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Opinion

  • Do we speak Maltese?

    Do we speak Maltese?

    The problem of whether English words should be spelt the English or the Maltese way when writing in Maltese has resurfaced. Most of the contributions have dwelt on aesthetic or patriotic aspects. The age-old battle between conservation and...

  • The Lord Denning of Malta

    His chequered life, his love for acting but, above all, his brilliant legal mind, place Maurice Caruana Curran in a prominent place in Malta’s legal Parthenon. His sense of public duty, his creative legal mind and his love for our country’s...

  • Do we look like monkeys?

    Do we look like monkeys?

    No disrespect meant to monkeys, after all we all know about evolution and all that, but quite honestly do Mario Camilleri and the Prime Minister think we are brain dead or something? As a young boy I recall reading the Famous Five and...

  • Dark corners of Malta

    Dark corners of Malta

    There are still some dark, hidden areas of Maltese society. Despite our increasing affluence and conspicuous consumption, if you venture away from the prosperity of Sliema, St Julian’s, Mdina, Lija and Balzan, you will find lurking in the...

  • Not just another CEO

    Amid the carnage that is emerging from territories controlled by IS, the heroic figures of bishops who remain with their people against all odds are beacons of hope and love. These bishops, among whom is our own Sylvester Magro, have vowed to...

  • Run rabbit run, rerun

    Run rabbit run, rerun

    We’ve long known that Prime Minister Joseph Muscat likes to run with the hare and hunt with the hounds. That’s why he is where he is today, because he sold the Labour Party’s soul to all and sundry, offering everything to everyone in return for...

  • Execute terrorist plotters

    Execute terrorist plotters

    European police forces are becoming more and more adept at catching terrorist cells. Secret services are becoming more sensitive, more experienced, and they are employing ever more sophisticated methods by which to discover them and forestall...

  • Pigeons carrying a message

    I have been persuaded to write this contribution by the recent, somewhat uncustomary, public declaration of loyalties by several prominent members of the public with regard to the upcoming referendum. I shall be voting Yes and pledge my support to...

  • Citizen needs protection

    The best executive is one “who has sense enough to pick good people to do what he wants done, and self-restraint enough to keep from meddling with them while they are doing it”. Wise words from US President Theodore Roosevelt. The Auditor General...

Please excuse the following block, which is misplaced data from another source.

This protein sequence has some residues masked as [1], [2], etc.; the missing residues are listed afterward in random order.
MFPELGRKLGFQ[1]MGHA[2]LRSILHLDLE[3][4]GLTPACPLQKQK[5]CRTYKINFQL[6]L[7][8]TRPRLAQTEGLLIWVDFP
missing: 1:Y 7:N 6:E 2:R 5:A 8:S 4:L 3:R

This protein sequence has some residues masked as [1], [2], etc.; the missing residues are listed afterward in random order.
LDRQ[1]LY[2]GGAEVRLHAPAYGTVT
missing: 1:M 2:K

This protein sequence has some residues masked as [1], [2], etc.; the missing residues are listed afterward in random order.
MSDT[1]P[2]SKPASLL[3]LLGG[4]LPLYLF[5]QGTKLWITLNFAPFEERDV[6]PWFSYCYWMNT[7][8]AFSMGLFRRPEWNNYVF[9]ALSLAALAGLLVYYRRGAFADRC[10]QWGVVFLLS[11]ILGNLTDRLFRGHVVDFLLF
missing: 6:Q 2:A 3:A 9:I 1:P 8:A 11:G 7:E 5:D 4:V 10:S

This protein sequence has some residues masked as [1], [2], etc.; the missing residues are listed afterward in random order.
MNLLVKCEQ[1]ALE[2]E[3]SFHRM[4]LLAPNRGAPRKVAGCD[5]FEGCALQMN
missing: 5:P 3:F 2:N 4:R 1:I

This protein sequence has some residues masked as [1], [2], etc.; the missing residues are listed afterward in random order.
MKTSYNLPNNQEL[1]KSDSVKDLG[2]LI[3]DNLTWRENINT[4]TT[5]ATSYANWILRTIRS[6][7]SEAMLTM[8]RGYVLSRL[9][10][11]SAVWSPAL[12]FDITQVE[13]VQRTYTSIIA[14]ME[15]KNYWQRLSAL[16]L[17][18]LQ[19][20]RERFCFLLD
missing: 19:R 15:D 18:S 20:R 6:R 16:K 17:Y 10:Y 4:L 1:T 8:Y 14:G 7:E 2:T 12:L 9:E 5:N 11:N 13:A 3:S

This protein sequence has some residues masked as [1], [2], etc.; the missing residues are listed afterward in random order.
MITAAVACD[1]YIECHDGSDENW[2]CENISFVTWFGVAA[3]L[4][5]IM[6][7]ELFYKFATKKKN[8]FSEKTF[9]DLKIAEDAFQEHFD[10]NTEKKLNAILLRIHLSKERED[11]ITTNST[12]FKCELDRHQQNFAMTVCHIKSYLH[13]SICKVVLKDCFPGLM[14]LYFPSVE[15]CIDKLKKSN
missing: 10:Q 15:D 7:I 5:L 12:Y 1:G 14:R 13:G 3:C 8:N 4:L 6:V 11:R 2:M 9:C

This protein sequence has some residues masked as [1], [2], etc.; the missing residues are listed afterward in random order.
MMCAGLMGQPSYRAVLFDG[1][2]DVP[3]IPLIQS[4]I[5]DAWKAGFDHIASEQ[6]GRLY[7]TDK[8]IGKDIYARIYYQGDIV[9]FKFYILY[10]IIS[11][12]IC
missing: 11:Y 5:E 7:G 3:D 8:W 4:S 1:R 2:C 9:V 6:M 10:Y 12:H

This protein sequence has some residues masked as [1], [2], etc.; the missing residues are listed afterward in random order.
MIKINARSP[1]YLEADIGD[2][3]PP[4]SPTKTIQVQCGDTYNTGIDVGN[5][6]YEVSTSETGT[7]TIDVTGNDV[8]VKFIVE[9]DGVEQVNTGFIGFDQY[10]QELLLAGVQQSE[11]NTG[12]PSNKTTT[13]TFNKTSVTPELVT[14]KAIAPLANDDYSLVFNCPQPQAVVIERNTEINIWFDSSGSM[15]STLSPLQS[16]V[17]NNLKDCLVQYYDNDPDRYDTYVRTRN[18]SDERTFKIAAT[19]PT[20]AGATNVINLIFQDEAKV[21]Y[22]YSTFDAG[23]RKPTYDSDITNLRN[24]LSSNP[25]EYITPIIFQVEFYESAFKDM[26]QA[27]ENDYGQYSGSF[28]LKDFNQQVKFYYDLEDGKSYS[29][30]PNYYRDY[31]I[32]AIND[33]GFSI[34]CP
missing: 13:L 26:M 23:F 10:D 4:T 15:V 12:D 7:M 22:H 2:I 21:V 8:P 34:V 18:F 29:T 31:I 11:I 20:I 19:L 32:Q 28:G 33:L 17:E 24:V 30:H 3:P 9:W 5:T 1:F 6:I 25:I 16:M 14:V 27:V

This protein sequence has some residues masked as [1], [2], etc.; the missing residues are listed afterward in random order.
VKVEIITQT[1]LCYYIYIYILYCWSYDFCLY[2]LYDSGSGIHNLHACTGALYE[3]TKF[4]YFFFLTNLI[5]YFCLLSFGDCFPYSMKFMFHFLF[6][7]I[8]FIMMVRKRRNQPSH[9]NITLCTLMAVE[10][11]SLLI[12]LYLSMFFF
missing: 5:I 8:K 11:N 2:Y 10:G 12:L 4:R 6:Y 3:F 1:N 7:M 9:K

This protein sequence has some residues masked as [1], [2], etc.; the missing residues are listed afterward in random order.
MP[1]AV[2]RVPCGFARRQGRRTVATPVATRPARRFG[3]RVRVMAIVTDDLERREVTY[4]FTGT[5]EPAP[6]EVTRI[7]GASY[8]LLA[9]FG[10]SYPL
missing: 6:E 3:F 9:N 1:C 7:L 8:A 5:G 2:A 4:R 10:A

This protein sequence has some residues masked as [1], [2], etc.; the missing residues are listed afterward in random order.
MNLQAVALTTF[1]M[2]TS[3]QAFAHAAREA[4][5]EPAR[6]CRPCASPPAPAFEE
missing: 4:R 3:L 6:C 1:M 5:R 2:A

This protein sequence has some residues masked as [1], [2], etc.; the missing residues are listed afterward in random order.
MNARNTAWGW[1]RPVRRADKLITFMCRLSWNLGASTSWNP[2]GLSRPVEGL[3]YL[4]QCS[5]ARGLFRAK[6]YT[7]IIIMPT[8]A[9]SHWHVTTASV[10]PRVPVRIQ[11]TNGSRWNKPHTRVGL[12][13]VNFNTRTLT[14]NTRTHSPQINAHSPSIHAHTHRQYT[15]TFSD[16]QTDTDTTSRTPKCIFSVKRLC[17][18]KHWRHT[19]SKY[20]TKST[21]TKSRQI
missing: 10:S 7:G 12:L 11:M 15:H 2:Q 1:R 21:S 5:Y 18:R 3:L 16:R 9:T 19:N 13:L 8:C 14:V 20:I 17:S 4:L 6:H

• Foreign policy in turmoil

    The turmoil in Libya is a reflection of internal politics devoid of dialogue. But it also confirms the West’s lack of assistance to construct stable institutions of governance following the ousting of the Gaddafi regime. The Libyan situation is...

  • Search for derogation

    I wish to shoot down two misconceptions that I personally had and which, I presume, other voters may have. Firstly that Malta had negotiated a derogation of the Birds Directive during negotiations of our Accession Treaty and, secondly, that such a...

  • An institution in disarray

    The leading article ‘Hindering the quest for the truth’ (March 7) would have us believe that the government’s stand on whether the Ombudsman has jurisdiction to investigate complaints by Armed Forces of Malta officers is an attempt to diminish the...

  • Another UK hung Parliament?

    Another UK hung Parliament?

    Britain votes in a general election on May 7 and the polls indicate that the most likely outcome will be another hung Parliament. I would personally not like to see either the Conservatives or Labour win an overall majority of seats, as I don’t...

  • A migrant by any other name

    Last Friday, The Guardian carried a short piece about the language of migration. The drift was that African, Arab, and Indian people who live outside their countries of origin are called ‘migrants’, while Europeans who do the same are called...

  • The future must surely come

    I was forced into the thick of it, way back in 1994, when as a newly appointed member of the Authority of Review, I was asked to join a Review Panel to decide on a number of contestations on the then newly published regulations protecting birds...

  • A lift for the Bibliotheca

    Ask me no questions and I’ll tell you no lies, an Irish playwright once wrote. As details of the Café Premier bailout emerged in the National Audit Office report, the government’s rationale grew increasingly hard to defend. The businessmen...

  • The GWU’s kowtowing act

    The General Workers’ Union has been making the headlines for all the wrong reasons. If the clock is turned back two years, I’m sure people will remember that the GWU was making itself a chief protagonist within the ‘alliance’ put together by the...

  • No honour among thieves

    On Wednesday morning we woke up to news reports of yet another corruption scandal. At this rate local corruption scandals are being revealed more often than Kim Kardashian posts selfies online. This latest revelation involved a Gozo bigwig – the...

  • Cynic Malta and bankrupt political morality

    It has not been a good month for politicians. The revelations of the Maltese connections with Swiss Leaks; two reports by the Auditor General damning the government for the deal with Café Premier and the hedging with Socar; and the allegations...

  • Men and pregnancy in job interviews

    Men and pregnancy in job interviews

    On Monday, the day after Women’s Day, a good friend of mine had a job interview. She was quizzed about her abilities and she thought she did rather well. Then, at the very end came an unexpected volley of questions. “Do you have children?” “Are...

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